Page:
Glory of two kinds

For the husband is the head of the wife, as Christ also is the head of the church, He Himself being the Savior of the body. But as the church is subject to Christ, so also the wives ought to be to their husbands in everything…

So husbands ought also to love their own wives as their own bodies. He who loves his own wife loves himself; for no one ever hated his own flesh, but nourishes and cherishes it, just as Christ also does the church, because we are members of His body.
This mystery is great; but I am speaking with reference to Christ and the church. Nevertheless, each individual among you also is to love his own wife even as himself, and the wife must see to it that she respects her husband.
–Ephesians 5:23-24, 28-33

The head has one kind of glory, and the body another.

The head has a glory of authority, the body a glory of subjection.

Now, it’s easy to see the glory of authority, isn’t it? But what about the glory of subjection? We have trouble seeing that glory.

The head commands the body (the glory of authority).
The body obeys the head’s commands (the glory of subjection).

How is this “glory of subjection” glory? It is glory because the body moves to the head’s commands, and all is graceful, smooth, and orderly, as God designed it.

Suppose the body decides that this glory of subjection is demeaning and is not content with a different kind of glory than the head has — the body will be content only to have the same kind of glory as the head. The body will no longer take commands from the head, but will command itself.

What would we call this, when the body is doing things independent of and apart from the head? Friends, this is epileptic seizures.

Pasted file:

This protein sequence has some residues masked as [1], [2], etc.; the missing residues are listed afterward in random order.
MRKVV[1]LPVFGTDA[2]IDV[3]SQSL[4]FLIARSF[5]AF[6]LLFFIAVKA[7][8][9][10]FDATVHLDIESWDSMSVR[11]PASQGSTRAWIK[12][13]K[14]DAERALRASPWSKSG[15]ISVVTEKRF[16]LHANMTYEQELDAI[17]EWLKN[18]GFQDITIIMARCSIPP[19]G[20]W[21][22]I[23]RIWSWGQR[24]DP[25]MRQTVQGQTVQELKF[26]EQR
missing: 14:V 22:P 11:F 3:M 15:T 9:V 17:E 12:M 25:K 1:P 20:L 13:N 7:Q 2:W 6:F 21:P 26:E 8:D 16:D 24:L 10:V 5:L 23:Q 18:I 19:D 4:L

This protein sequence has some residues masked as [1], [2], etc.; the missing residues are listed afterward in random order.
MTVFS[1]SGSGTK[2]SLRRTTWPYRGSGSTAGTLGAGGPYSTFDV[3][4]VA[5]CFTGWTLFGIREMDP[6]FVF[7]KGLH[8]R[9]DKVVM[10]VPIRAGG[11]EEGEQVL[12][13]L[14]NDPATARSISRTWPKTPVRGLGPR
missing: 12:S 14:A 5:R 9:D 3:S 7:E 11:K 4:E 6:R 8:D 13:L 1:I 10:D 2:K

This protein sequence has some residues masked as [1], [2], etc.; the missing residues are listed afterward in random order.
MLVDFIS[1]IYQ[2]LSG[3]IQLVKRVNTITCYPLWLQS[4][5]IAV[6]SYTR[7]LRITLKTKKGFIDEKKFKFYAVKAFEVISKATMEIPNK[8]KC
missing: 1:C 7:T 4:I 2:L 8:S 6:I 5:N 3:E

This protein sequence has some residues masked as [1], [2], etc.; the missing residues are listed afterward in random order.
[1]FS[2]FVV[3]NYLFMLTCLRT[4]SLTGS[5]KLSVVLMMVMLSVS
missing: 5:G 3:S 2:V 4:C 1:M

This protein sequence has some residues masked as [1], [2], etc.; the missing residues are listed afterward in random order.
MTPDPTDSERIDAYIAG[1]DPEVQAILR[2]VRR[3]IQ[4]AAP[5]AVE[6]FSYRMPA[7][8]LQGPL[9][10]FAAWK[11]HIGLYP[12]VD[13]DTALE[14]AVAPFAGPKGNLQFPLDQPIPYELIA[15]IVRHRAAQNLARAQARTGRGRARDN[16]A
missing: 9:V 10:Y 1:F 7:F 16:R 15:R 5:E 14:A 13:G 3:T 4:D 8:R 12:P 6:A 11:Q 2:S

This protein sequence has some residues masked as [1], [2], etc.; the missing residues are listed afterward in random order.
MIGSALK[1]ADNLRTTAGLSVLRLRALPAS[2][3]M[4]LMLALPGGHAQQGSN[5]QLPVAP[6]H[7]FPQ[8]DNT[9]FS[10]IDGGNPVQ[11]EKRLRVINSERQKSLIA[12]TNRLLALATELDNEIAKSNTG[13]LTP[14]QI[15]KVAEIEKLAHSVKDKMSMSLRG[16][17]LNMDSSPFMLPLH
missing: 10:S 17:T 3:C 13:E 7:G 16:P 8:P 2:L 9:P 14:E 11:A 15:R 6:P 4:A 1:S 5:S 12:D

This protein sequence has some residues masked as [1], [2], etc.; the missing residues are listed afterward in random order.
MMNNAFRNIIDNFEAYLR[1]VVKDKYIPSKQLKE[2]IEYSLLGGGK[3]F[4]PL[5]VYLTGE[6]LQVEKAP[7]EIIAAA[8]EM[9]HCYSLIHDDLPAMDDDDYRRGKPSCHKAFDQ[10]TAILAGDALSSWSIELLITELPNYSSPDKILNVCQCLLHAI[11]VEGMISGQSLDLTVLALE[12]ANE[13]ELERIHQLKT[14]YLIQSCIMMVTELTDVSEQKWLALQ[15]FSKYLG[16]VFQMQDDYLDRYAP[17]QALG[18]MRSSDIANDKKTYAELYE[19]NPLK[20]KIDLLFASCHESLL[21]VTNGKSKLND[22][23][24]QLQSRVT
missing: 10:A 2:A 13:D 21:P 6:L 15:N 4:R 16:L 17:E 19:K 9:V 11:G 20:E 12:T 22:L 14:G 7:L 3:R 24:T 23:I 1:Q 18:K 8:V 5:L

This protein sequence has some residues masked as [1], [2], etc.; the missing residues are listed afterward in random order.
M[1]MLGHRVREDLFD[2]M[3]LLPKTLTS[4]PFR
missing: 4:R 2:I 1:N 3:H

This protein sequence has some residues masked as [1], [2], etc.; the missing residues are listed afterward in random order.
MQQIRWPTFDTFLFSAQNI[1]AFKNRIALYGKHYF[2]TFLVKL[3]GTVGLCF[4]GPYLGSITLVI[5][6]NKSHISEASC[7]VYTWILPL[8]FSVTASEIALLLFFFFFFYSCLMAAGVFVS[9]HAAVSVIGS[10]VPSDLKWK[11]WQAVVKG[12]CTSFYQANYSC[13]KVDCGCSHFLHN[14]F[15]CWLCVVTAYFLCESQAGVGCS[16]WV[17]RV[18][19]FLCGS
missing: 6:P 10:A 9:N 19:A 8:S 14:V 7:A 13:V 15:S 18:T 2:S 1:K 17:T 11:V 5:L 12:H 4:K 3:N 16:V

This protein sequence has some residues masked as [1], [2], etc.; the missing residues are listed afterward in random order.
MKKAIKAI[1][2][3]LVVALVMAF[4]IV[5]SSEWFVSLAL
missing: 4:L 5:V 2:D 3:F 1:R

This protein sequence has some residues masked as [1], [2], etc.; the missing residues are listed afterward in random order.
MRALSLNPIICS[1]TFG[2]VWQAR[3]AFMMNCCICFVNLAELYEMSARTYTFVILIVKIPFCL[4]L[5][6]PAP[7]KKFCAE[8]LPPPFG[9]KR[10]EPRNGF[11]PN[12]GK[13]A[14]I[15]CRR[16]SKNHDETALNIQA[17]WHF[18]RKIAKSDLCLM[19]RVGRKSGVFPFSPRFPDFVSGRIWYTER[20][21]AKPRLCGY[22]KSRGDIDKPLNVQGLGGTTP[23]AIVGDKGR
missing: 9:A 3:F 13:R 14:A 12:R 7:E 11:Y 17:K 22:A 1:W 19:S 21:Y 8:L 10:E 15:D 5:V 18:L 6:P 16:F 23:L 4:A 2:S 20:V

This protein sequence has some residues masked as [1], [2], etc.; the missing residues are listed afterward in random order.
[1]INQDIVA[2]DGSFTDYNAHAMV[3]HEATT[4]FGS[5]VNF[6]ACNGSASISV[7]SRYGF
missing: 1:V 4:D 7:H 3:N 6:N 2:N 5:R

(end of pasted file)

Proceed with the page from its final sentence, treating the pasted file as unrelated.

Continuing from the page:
Suppose the body instead commands the head. What would this be? Tics.

Or suppose the head is embarrassed at the glory of authority that it’s been given, and it decides not to give commands to the body, but to be in subjection in the same way the body is. What would we call this?

A coma.

What do these states have in common? When we see these, we know at a visceral level that something is disturbingly wrong.

Brothers and sisters, not just the world, but the church is filled with one-flesh unions characterized by seizures, tics, and coma.

Certainly a head that commands the body to do foolish things, or things that do not benefit the body, or wrong things, is a foolish head that needs to repent. But the body must follow the head, and the head must command. Any other arrangement presents to our children, to the church, and to the world a disturbingly wrong picture of our Head, who has made us His body.

O sisters, How can you say you glory in subjecting yourselves to your Head whom you have not seen if you won’t subject yourselves to your head whom you have seen?

O brothers, how can we be ashamed of the authority we’ve been given — as if it’s wrong for our Lord (who we’re a faint picture of) to command us?

God’s ways are not only right, but beautiful.  Let’s then be in joyful subjection to our Head and order our marriages His way — demonstrating both kinds of glory in their appropriate places, following His good design — to His glory!

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